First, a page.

Reconstructing the Sharia

Rehabilitation of jurisprudence

It is apparent from the foregoing that there are a few issues in the way Islamic law developed. In order to make way for tradition to become a root of the law, a number of assumptions had to be made.

Prominent among these assumptions were the following:

  1. Quran has ambiguous passages.
  2. Tradition is revelation.
  3. Tradition is a higher authority than reason
  4. Tradition can abrogate the Quran.

The first of these assumptions enabled engaging traditions to “explain” the Quran. The second enabled tradition to become a root of the law. The third protected tradition from a critical evaluation by reason. The fourth enabled rulings to be brought into the sharia that have no basis in the Quran.

The problem with these assumptions is that they are unwarranted by the Quran. Several principles of jurisprudence were violated in the process, among which was the need to maintain the priority of revelation (Quran) in relation to tradition at all times.

Nowhere did the failure to maintain the supremacy of the Quran as the chief “root” of the law manifest itself more than in the theory of the abrogation of revelation by tradition.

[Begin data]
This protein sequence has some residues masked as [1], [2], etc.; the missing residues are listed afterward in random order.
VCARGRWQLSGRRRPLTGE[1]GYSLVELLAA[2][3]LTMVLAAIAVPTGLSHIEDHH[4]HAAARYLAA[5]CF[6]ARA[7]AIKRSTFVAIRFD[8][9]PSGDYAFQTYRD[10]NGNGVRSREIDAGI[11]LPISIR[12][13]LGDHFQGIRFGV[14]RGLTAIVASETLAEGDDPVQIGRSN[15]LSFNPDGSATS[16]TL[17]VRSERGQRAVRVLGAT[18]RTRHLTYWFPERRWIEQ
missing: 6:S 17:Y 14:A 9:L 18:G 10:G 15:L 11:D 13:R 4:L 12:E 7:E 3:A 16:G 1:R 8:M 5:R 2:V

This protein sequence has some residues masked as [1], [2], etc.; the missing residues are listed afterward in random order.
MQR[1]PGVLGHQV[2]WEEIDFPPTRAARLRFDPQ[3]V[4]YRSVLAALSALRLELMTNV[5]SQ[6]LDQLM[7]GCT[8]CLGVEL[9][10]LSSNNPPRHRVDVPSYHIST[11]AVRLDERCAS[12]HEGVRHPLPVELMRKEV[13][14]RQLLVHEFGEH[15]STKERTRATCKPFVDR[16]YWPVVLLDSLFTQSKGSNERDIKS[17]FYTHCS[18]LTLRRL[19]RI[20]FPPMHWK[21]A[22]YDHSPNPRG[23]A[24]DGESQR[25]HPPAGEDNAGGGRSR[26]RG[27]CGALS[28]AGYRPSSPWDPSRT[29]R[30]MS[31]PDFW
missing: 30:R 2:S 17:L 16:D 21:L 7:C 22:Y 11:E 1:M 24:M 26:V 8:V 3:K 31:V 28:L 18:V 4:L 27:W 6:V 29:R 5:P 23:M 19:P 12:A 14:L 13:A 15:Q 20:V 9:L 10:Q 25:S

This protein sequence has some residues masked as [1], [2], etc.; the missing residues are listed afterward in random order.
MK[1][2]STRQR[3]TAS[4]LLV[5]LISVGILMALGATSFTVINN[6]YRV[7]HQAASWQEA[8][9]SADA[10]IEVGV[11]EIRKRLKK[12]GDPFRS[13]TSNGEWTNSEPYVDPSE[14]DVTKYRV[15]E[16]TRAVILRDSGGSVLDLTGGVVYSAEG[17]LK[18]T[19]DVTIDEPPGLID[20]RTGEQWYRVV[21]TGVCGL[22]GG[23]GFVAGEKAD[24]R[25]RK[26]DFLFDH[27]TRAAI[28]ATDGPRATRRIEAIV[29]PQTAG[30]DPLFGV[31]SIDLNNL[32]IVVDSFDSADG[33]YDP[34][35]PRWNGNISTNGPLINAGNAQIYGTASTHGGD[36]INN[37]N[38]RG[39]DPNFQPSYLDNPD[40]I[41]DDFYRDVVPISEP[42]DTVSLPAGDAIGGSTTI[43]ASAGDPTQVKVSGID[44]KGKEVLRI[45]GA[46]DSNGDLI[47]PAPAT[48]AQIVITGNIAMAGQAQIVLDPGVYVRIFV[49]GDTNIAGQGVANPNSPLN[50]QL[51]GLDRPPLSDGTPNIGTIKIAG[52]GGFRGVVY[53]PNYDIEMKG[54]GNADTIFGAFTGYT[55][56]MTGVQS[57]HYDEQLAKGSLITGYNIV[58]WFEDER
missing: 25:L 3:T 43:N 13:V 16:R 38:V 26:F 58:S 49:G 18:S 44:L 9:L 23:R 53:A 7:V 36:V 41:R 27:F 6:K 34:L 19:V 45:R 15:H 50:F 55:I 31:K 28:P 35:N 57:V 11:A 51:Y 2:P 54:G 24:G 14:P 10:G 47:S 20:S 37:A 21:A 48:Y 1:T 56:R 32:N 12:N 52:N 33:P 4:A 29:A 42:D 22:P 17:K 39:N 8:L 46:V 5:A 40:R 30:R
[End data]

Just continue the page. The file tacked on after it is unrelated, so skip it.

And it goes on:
It is because jurists endorsed the abrogation of revelation by tradition that punishments were incorporated into the shariah which have no basis in the Quran, and in fact go against it.

Upholding the Quran

Muhammad Iqbal called for the “reconstruction of Islamic thought.” Islamic thought includes the sharia.

To bring the sharia in agreement with the Quran, the notion of the abrogation of revelation by tradition has to be suspended and the shariah reconstructed in a way that no ruling contradicts the Quran.

Reconstructing the sharia should help restore to Islam its original spirit of inclusiveness, mercy and forgiveness.

Reevaluation of traditions

A re-evaluation of traditions will be required, and traditions that go against the spirit or letter of the Quran should be jettisoned. No tradition whose meaning runs counter to the teaching of the Quran should be retained and permitted to be a “root of the sharia.”

The methodology of the authentication of traditions should also be revisited. The principle of the agreement of the content of tradition with the Quran should be rigorously applied at every stage of the process of formulating the law.

[Disclaimer: Readers are advised to check the veracity of the statements made in this post for themselves. If any reader finds an error in this post, kindly inform me].

Author: Abdul Karim Abdullah

Writer and editor

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